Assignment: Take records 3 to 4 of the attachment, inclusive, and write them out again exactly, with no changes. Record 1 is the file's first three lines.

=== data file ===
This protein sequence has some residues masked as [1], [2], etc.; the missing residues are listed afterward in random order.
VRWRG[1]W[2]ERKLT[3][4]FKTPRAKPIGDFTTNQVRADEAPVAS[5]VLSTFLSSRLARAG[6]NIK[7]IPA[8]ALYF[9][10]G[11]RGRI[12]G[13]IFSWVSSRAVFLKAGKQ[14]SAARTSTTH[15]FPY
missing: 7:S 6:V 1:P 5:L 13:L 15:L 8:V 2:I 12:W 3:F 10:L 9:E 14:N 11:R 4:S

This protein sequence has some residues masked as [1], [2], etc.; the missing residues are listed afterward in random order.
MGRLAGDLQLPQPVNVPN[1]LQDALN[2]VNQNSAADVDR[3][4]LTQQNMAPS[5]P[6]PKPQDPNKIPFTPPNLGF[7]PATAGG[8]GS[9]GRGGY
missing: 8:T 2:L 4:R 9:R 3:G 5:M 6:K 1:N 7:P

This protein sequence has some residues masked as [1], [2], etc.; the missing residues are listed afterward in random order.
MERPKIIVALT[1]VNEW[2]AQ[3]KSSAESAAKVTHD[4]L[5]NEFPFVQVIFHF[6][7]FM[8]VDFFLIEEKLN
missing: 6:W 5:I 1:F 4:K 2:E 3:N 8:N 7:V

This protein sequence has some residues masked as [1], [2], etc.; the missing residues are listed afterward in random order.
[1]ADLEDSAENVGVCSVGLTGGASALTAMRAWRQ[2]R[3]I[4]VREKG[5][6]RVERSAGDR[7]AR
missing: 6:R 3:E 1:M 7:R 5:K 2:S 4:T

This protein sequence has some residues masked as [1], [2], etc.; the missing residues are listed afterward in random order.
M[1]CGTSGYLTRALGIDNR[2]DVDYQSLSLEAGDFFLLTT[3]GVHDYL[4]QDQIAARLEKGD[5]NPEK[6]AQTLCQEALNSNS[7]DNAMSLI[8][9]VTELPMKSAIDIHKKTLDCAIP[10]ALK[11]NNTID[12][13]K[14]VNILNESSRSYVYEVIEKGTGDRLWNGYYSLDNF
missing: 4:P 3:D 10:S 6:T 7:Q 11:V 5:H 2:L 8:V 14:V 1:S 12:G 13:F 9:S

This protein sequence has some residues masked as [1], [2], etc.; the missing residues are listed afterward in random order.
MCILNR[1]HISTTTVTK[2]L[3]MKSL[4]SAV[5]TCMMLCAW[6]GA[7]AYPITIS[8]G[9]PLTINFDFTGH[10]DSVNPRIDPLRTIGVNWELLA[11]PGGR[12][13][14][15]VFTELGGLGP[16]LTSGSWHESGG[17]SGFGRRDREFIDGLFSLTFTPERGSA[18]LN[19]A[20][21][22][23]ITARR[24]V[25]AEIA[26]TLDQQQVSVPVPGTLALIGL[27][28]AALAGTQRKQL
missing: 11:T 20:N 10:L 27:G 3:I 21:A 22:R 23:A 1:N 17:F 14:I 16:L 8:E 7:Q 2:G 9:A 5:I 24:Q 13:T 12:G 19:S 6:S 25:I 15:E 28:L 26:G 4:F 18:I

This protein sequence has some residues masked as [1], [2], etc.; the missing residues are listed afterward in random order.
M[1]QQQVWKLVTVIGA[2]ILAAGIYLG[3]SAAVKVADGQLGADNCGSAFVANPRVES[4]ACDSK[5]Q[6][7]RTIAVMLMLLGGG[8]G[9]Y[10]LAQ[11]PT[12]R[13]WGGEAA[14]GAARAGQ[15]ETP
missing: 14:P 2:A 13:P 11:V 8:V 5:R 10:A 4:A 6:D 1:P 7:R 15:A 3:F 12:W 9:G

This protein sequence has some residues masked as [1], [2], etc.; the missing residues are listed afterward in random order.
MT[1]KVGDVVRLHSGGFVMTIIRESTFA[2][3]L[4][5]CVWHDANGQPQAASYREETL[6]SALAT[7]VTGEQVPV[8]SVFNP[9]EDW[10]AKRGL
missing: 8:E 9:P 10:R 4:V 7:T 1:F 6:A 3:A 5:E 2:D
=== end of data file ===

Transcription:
This protein sequence has some residues masked as [1], [2], etc.; the missing residues are listed afterward in random order.
MERPKIIVALT[1]VNEW[2]AQ[3]KSSAESAAKVTHD[4]L[5]NEFPFVQVIFHF[6][7]FM[8]VDFFLIEEKLN
missing: 6:W 5:I 1:F 4:K 2:E 3:N 8:N 7:V

This protein sequence has some residues masked as [1], [2], etc.; the missing residues are listed afterward in random order.
[1]ADLEDSAENVGVCSVGLTGGASALTAMRAWRQ[2]R[3]I[4]VREKG[5][6]RVERSAGDR[7]AR
missing: 6:R 3:E 1:M 7:R 5:K 2:S 4:T